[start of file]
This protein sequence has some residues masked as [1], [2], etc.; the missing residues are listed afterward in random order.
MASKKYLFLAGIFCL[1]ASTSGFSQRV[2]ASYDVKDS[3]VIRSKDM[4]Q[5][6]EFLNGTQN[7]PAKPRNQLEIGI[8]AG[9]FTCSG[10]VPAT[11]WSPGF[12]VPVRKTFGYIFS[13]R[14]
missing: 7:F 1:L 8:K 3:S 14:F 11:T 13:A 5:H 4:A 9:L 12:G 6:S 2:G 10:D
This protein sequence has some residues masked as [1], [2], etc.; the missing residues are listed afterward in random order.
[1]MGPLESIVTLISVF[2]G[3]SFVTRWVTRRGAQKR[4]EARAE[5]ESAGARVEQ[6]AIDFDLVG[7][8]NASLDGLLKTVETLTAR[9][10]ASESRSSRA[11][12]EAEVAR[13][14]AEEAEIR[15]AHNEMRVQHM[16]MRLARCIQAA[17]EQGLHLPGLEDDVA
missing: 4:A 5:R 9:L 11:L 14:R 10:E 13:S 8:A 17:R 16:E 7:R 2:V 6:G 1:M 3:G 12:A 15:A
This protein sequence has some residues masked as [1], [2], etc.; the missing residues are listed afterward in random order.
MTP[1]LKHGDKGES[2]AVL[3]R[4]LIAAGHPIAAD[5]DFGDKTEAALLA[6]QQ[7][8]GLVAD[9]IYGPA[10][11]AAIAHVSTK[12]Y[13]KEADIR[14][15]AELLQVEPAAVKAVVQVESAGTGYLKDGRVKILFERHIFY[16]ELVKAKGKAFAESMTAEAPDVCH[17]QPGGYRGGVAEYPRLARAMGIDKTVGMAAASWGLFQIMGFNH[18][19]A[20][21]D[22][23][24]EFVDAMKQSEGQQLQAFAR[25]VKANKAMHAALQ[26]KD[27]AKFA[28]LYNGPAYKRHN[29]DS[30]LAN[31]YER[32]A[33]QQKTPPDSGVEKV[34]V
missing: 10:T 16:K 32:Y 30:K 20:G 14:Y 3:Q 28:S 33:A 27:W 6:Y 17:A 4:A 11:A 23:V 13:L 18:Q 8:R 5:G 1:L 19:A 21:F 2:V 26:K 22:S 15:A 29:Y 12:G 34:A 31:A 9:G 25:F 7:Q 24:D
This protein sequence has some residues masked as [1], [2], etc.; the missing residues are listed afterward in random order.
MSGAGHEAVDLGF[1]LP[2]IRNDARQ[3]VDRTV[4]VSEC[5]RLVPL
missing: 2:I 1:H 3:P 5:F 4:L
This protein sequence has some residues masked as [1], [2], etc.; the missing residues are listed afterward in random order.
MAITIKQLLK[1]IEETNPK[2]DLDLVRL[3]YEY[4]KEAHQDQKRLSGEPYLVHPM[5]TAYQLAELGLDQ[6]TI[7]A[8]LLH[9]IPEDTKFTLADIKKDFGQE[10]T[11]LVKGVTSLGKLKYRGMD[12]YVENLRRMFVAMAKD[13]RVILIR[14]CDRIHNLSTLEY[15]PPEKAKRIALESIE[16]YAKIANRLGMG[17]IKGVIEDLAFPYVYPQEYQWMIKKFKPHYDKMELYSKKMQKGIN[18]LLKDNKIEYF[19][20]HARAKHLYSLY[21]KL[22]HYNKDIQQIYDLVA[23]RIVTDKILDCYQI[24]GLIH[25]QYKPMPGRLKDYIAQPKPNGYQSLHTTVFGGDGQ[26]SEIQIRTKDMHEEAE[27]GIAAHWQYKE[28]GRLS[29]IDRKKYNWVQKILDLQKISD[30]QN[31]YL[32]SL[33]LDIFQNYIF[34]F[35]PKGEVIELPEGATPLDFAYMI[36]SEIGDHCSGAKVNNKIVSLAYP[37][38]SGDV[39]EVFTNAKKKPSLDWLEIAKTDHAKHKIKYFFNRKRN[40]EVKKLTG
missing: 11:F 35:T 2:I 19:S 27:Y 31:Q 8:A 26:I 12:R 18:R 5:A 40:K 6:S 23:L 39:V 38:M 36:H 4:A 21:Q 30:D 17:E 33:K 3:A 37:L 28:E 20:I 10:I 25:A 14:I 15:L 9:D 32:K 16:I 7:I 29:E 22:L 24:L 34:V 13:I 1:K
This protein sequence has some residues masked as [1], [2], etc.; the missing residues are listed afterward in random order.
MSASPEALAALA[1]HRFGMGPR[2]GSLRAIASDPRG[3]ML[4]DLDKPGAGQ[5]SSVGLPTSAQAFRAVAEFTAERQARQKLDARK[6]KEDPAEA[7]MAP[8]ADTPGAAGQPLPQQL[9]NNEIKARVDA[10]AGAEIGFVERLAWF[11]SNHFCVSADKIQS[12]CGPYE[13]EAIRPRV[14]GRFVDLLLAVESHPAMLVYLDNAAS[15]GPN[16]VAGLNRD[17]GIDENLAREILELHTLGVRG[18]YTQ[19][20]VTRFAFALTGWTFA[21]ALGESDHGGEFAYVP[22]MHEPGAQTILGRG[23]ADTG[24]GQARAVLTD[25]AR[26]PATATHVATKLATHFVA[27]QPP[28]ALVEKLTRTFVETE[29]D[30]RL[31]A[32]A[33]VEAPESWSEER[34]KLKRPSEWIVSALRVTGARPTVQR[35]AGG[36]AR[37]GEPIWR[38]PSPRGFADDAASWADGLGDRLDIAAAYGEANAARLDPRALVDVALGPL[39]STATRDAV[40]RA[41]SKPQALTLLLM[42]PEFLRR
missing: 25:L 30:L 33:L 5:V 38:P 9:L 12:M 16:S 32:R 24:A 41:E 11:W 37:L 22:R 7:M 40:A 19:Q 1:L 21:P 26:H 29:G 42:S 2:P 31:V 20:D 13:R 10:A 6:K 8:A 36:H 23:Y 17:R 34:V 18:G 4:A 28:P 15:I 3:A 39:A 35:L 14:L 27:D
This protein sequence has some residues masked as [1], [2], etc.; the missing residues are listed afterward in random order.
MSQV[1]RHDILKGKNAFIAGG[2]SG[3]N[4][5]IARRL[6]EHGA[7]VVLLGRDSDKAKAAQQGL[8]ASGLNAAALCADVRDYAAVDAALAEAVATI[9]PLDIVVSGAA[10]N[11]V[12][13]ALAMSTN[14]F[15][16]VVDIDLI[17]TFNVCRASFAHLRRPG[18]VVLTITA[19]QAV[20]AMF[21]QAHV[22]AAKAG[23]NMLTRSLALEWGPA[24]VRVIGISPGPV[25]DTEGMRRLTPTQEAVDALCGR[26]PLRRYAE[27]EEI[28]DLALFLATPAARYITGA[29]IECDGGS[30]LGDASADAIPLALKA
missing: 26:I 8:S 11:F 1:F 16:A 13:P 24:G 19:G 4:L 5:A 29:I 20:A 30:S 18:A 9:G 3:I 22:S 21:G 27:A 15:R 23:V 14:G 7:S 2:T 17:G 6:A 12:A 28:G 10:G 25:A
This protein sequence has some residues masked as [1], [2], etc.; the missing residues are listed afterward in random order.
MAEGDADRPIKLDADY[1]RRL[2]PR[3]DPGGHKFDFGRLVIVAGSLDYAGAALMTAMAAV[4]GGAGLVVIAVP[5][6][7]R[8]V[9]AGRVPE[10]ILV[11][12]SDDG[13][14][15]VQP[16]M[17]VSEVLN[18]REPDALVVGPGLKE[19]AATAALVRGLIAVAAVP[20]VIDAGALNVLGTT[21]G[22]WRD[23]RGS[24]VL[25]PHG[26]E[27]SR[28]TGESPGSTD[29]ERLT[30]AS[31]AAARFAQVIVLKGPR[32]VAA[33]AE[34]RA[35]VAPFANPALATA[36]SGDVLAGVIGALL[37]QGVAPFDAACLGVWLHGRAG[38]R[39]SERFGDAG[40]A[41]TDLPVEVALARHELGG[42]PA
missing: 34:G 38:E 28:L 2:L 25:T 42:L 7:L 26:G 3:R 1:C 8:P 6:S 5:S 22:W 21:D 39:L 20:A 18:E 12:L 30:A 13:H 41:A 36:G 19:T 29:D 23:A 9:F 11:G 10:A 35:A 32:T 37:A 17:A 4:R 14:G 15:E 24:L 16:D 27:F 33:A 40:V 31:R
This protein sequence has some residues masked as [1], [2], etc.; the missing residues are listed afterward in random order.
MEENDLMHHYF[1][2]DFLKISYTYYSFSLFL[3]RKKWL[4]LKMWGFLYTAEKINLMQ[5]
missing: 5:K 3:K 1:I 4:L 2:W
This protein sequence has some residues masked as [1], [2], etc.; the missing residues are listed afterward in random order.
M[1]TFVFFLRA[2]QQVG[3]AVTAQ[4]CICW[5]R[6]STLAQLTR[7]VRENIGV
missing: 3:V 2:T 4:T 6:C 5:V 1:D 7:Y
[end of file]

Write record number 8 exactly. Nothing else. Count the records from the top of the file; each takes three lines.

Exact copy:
This protein sequence has some residues masked as [1], [2], etc.; the missing residues are listed afterward in random order.
MAEGDADRPIKLDADY[1]RRL[2]PR[3]DPGGHKFDFGRLVIVAGSLDYAGAALMTAMAAV[4]GGAGLVVIAVP[5][6][7]R[8]V[9]AGRVPE[10]ILV[11][12]SDDG[13][14][15]VQP[16]M[17]VSEVLN[18]REPDALVVGPGLKE[19]AATAALVRGLIAVAAVP[20]VIDAGALNVLGTT[21]G[22]WRD[23]RGS[24]VL[25]PHG[26]E[27]SR[28]TGESPGSTD[29]ERLT[30]AS[31]AAARFAQVIVLKGPR[32]VAA[33]AE[34]RA[35]VAPFANPALATA[36]SGDVLAGVIGALL[37]QGVAPFDAACLGVWLHGRAG[38]R[39]SERFGDAG[40]A[41]TDLPVEVALARHELGG[42]PA
missing: 34:G 38:E 28:L 2:L 25:T 42:L 7:L 26:G 3:R 1:C 8:P 6:S 5:S 22:W 21:D 39:L 20:A 18:E 12:L 30:A 13:H 41:A 36:G 19:T 29:D 23:A 9:F 11:G 10:A 35:A 32:T 37:A 17:A 4:R 14:G 15:E 24:L 16:D 27:F 33:A 40:V 31:R